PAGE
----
Your body is the ground metaphor of your life, the expression of your existence. So many of us are not in our bodies, really at home and vibrantly present there. Nor are we in touch with the basic rhythms that constitute our bodily life. We live outside ourselves - in our heads, our memories, our longings - absentee landlords of our own estate. My way back into life was ecstatic dance. I reentered my body by learning to move myself, to dance my own dance from the inside out, not the outside in.
~ Gabrielle Roth
Dancing is not just getting up painlessly, like a leaf blown on the wind; dancing is when you tear your heart out and rise out of your body to hang suspended between the worlds.
What is Conscious Dance?
The soft animal of your body
It is hard to define Conscious Dance. Words often fail when we try to describe our experience of Conscious Dance. When it comes to words poetry is perhaps better suited to describe the experience. A line in Mary Oliver's poem 'Wild Geese' captures some essence of the conscious dance experience: 'You only have to let the soft animal of your body love what it loves.' In discussing this poem, David Whyte describes how this 'only' is a threshold. It sounds so simple, says Whyte, but it takes a tremendous discipline and a whole lifetime to follow your bodily intuitions. This threshold is also present in Conscious Dance. It is the edge between moving and being moved.
In the practice of Conscious Dance, for example, we learn to attend to the shy, reluctant parts of ourselves and welcome them to the dance however awkward that may feel. Sometimes this opens the door out of our ordinary consciousness. We might give space to our resistance, move that for a while, when suddenly 'it' is there. We notice an effortless flow in our body and find that we easily sync with our surroundings. The more we get out of 'its' way, the more we can disappear in the dance.
The conscious in Conscious Dance does not refer to our ordinary, wakeful attention. Rumi wrote: 'there is a voice that doesn't use words. Listen.' To hear that wordless voice we have to listen with different ears. We have to nourish a kind of open, patient and receptive presence that welcomes whatever is there. Touch is a good place to start. Touch is sometimes called 'the mother of all senses.' Where the eyes and ears can easily fool us in thinking we are separate from what we perceive, touch draws us in, requiring a physical connection. We cannot touch without also being touched. Whether we are 'in touch' with ourselves, others or something else, we enter a landscape of sensations, felt in the core of our body. The philosopher Eugene Gendlin called this pre-verbal, bodily knowing the 'felt sense.' Tapping into our felt sense gives us access to a bigger and wider conscious field. This is where consciousness and dance meet.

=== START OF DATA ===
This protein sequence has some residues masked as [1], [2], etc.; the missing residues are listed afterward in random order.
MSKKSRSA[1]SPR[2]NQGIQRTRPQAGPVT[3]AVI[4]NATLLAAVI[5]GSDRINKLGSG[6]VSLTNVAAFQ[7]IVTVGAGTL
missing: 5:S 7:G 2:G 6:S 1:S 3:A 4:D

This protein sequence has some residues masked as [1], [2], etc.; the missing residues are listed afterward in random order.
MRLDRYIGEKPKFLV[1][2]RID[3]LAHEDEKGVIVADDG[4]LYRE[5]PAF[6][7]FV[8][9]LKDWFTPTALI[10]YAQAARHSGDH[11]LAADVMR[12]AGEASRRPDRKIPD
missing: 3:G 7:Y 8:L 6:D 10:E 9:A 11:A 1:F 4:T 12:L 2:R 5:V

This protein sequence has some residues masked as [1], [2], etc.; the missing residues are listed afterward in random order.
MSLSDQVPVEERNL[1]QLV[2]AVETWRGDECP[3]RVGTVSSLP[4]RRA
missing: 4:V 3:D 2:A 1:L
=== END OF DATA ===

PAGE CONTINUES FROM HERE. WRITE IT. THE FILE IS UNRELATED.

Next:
Conscious Dance is a language of becoming, the more we try to grasp and hold on, the more it will slip through our fingers. It is a practice of losing one self in the dance. We practice embodiment and presence, moving with attention and intention. We learn how we can do that alone, with a partner, and with the whole room. We also learn how to journey in dance; how to build our energy, and how to surrender. Conscious Dance also refers to the moment that we are being moved. We learn to find the eye of the storm when we enter ecstasy or trance; and how to find our feet, and enter the dance deeper and deeper. Conscious Dance, finally, also concerns the journey back to daily life where we can become dancers of life by creating spirited communities and by finding the cracks in our consensus reality through which the dance can move.
Conscious Dance is not a single practice or school but stands for a family of movement practices all working with dance and consciousness. Under the programs and calendar you can read more about my work with Conscious Dance.